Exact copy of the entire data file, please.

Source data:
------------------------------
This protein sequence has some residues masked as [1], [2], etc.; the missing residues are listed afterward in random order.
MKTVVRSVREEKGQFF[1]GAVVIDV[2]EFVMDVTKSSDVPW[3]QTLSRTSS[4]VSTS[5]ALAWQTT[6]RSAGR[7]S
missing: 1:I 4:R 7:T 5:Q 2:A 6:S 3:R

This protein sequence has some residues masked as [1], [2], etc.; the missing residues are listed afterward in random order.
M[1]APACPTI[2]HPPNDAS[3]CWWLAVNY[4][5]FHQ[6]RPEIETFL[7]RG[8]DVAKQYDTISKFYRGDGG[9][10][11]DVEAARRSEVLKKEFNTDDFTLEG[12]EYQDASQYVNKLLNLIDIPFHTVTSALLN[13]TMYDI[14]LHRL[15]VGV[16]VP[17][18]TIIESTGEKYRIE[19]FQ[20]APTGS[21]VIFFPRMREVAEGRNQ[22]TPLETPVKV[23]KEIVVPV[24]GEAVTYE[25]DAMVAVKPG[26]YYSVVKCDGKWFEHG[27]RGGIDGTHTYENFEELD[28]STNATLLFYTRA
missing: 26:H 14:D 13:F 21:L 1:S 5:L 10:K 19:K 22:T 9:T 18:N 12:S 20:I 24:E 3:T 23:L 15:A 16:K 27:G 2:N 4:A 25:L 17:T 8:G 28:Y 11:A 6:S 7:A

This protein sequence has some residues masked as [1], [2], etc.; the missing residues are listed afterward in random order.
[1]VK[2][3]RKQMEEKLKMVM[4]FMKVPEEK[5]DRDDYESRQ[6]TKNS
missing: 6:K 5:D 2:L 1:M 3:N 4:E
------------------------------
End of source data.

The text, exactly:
This protein sequence has some residues masked as [1], [2], etc.; the missing residues are listed afterward in random order.
MKTVVRSVREEKGQFF[1]GAVVIDV[2]EFVMDVTKSSDVPW[3]QTLSRTSS[4]VSTS[5]ALAWQTT[6]RSAGR[7]S
missing: 1:I 4:R 7:T 5:Q 2:A 6:S 3:R

This protein sequence has some residues masked as [1], [2], etc.; the missing residues are listed afterward in random order.
M[1]APACPTI[2]HPPNDAS[3]CWWLAVNY[4][5]FHQ[6]RPEIETFL[7]RG[8]DVAKQYDTISKFYRGDGG[9][10][11]DVEAARRSEVLKKEFNTDDFTLEG[12]EYQDASQYVNKLLNLIDIPFHTVTSALLN[13]TMYDI[14]LHRL[15]VGV[16]VP[17][18]TIIESTGEKYRIE[19]FQ[20]APTGS[21]VIFFPRMREVAEGRNQ[22]TPLETPVKV[23]KEIVVPV[24]GEAVTYE[25]DAMVAVKPG[26]YYSVVKCDGKWFEHG[27]RGGIDGTHTYENFEELD[28]STNATLLFYTRA
missing: 26:H 14:D 13:F 21:L 1:S 5:L 10:K 19:K 22:T 9:T 18:N 12:S 20:I 24:E 3:T 23:L 15:A 16:K 27:G 2:N 4:A 25:L 17:T 8:G 28:Y 11:A 6:S 7:A

This protein sequence has some residues masked as [1], [2], etc.; the missing residues are listed afterward in random order.
[1]VK[2][3]RKQMEEKLKMVM[4]FMKVPEEK[5]DRDDYESRQ[6]TKNS
missing: 6:K 5:D 2:L 1:M 3:N 4:E